Among the nearly 6,000 people whose deaths have been linked to the coronavirus in Sweden, 2,694, or more than 45 percent, were living in nursing homes.

In the United States, 40 percent of total coronavirus deaths have been linked to nursing homes, according to a New York Times database. In Britain, Covid-19 has been directly blamed in more than 15,000 nursing home deaths, according to government data.

But those are countries characterized by extreme levels of economic inequality.

Sweden, which has some of the highest taxes in the world, is supposed to be immune to such dangers. Yet the country of only 10 million people has been ravaged by the virus, with per capita death rates nearly as high as those of the United States, Britain and Spain, according to World Health Organization data.

Sweden’s government avoided imposing the kind of lockdowns that occurred elsewhere in Europe, but the tragedy of the nursing homes is in part a story of how Sweden has, over decades, downgraded its famously generous social safety net.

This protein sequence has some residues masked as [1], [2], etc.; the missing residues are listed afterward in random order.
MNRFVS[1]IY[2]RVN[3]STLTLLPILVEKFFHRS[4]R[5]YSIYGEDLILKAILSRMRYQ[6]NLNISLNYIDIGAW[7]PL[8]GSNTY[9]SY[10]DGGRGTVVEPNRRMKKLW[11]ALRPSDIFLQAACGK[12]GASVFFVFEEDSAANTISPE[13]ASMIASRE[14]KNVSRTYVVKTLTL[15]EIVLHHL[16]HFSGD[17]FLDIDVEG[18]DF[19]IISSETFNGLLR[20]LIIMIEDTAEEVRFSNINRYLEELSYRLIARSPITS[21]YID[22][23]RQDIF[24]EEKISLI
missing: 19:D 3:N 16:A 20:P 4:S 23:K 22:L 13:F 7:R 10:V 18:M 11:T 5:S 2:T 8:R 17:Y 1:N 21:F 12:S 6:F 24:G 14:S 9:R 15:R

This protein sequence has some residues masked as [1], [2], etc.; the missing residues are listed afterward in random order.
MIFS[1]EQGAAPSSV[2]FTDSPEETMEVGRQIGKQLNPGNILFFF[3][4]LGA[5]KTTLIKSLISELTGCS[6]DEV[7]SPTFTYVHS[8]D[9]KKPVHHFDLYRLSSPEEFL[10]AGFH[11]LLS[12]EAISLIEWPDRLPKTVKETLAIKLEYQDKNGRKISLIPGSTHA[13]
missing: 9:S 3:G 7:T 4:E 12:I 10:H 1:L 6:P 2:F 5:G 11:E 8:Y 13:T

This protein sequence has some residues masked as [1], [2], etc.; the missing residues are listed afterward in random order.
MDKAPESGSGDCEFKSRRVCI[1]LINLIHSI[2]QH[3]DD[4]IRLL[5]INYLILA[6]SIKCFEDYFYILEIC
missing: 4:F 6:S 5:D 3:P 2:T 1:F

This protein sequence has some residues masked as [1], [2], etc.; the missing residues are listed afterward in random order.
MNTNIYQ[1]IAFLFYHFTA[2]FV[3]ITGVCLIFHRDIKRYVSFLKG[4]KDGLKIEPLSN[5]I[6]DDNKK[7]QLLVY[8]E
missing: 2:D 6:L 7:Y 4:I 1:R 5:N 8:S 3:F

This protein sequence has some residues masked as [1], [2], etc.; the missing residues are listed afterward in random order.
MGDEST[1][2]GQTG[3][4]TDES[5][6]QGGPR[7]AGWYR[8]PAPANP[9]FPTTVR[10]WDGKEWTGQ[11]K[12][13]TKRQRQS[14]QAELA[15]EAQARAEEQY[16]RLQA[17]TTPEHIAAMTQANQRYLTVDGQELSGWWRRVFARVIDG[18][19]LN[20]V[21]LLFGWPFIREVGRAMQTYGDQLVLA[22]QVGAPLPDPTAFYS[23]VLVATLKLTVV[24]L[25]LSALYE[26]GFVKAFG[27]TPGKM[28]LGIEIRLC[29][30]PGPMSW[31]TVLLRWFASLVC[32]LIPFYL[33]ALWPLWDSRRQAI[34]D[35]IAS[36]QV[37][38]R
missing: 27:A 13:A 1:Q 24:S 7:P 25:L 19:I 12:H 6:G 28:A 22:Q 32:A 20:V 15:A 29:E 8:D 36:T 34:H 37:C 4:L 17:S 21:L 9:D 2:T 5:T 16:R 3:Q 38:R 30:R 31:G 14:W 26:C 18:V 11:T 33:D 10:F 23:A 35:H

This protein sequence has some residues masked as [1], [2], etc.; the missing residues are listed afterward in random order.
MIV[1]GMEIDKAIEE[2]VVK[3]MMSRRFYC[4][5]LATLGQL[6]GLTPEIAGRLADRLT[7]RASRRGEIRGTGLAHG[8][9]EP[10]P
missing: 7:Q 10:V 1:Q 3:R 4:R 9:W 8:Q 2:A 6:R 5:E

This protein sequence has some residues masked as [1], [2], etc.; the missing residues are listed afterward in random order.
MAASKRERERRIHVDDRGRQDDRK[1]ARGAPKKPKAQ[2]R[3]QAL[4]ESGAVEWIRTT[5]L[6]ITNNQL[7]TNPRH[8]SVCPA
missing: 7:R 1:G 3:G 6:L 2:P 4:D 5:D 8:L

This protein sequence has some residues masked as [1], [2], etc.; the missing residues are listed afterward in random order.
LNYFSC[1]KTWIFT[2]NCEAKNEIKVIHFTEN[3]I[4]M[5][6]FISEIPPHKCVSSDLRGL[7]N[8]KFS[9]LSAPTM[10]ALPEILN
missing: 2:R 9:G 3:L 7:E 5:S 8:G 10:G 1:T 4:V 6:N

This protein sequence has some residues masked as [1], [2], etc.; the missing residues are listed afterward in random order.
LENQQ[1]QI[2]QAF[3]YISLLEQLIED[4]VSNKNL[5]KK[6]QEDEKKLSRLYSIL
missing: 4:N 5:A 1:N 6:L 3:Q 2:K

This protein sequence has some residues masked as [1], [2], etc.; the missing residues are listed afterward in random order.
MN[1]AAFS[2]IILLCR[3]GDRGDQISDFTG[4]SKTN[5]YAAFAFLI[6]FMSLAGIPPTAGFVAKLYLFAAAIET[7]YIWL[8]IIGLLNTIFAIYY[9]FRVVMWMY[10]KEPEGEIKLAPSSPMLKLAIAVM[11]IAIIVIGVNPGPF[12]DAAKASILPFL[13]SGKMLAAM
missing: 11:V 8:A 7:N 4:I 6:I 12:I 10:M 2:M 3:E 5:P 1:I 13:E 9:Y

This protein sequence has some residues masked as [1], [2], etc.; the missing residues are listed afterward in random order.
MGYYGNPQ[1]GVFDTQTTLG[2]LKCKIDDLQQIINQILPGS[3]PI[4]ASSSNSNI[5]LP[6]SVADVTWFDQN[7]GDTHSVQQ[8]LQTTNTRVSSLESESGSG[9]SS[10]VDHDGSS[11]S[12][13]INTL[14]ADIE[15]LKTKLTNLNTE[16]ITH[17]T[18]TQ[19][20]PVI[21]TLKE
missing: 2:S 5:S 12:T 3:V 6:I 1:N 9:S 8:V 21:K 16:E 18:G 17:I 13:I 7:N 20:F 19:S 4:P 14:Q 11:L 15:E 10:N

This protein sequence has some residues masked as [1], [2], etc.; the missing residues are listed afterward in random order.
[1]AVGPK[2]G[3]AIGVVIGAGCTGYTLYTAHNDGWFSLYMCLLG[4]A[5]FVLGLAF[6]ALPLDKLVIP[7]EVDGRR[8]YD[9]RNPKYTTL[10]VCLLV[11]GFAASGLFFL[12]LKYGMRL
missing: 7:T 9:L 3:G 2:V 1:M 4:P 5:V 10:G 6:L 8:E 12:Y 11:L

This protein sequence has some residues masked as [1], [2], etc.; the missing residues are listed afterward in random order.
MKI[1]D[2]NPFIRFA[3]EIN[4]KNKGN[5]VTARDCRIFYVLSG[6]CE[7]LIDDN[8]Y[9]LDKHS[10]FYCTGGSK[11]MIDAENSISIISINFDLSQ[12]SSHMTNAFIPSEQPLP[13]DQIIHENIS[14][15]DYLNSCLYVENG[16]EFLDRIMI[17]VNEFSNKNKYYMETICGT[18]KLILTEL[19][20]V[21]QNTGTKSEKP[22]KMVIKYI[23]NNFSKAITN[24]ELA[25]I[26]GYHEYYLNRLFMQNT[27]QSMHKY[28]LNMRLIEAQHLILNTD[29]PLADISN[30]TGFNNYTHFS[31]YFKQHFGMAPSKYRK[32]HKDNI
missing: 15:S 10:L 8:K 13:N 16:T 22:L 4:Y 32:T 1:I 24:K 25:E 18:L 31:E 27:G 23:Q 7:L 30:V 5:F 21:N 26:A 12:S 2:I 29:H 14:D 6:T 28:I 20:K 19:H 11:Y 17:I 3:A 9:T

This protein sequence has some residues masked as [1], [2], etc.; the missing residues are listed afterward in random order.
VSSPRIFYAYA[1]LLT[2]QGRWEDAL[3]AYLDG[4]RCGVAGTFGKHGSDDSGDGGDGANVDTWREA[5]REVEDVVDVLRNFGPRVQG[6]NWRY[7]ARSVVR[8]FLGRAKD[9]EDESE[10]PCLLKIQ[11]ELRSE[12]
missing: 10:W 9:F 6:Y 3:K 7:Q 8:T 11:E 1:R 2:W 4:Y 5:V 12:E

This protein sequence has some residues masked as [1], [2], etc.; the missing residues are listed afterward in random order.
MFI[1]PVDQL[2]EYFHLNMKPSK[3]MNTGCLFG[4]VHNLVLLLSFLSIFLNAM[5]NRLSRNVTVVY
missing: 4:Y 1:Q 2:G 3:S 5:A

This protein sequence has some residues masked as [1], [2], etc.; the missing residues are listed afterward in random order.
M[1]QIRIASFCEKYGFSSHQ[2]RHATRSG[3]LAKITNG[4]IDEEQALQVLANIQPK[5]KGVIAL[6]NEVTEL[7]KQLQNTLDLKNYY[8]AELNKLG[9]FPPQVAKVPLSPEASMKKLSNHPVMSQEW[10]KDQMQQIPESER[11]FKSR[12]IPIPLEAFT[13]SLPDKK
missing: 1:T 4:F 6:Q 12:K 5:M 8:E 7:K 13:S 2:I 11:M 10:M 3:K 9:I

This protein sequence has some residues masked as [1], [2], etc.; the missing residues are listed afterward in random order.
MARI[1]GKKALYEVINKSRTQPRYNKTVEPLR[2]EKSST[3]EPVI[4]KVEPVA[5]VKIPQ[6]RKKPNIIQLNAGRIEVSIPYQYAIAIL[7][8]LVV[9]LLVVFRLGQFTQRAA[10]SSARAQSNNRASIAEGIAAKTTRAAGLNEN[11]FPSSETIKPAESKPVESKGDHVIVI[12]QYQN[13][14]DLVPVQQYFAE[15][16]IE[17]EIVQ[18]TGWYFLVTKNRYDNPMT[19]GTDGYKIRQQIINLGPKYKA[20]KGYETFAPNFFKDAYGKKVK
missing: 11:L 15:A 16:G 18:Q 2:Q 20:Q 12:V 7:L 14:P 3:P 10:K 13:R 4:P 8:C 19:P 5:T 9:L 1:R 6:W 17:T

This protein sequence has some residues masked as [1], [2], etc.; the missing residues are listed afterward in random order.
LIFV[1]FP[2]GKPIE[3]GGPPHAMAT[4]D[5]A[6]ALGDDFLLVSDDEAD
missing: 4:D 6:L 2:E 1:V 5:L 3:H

Since a financial crisis in the early 1990s, Sweden has slashed taxes and diminished government services. It has handed responsibility for the care of older people — mostly living at home — to strapped municipal governments, while opening up nursing homes to for-profit businesses. They have delivered cost savings by relying on part-time and temporary workers, who typically lack formal training in medicine and elder care.

Also, Sweden has substantially reduced its hospital capacity over the last two decades. During the worst of the initial outbreak, older people in nursing homes were denied access to hospitals for fear of overwhelming the facilities.

When nursing home residents displayed Covid symptoms, guidelines in Stockholm in the initial phase of the pandemic encouraged doctors to prescribe palliative care — forgoing efforts to save lives in favor of keeping people comfortable in their final days — without examining patients or conducting even blood or urine tests, said Dr. Yngve Gustafson, a professor of geriatrics at Umea University. He said that practice amounted to active euthanasia, which is illegal in Sweden.



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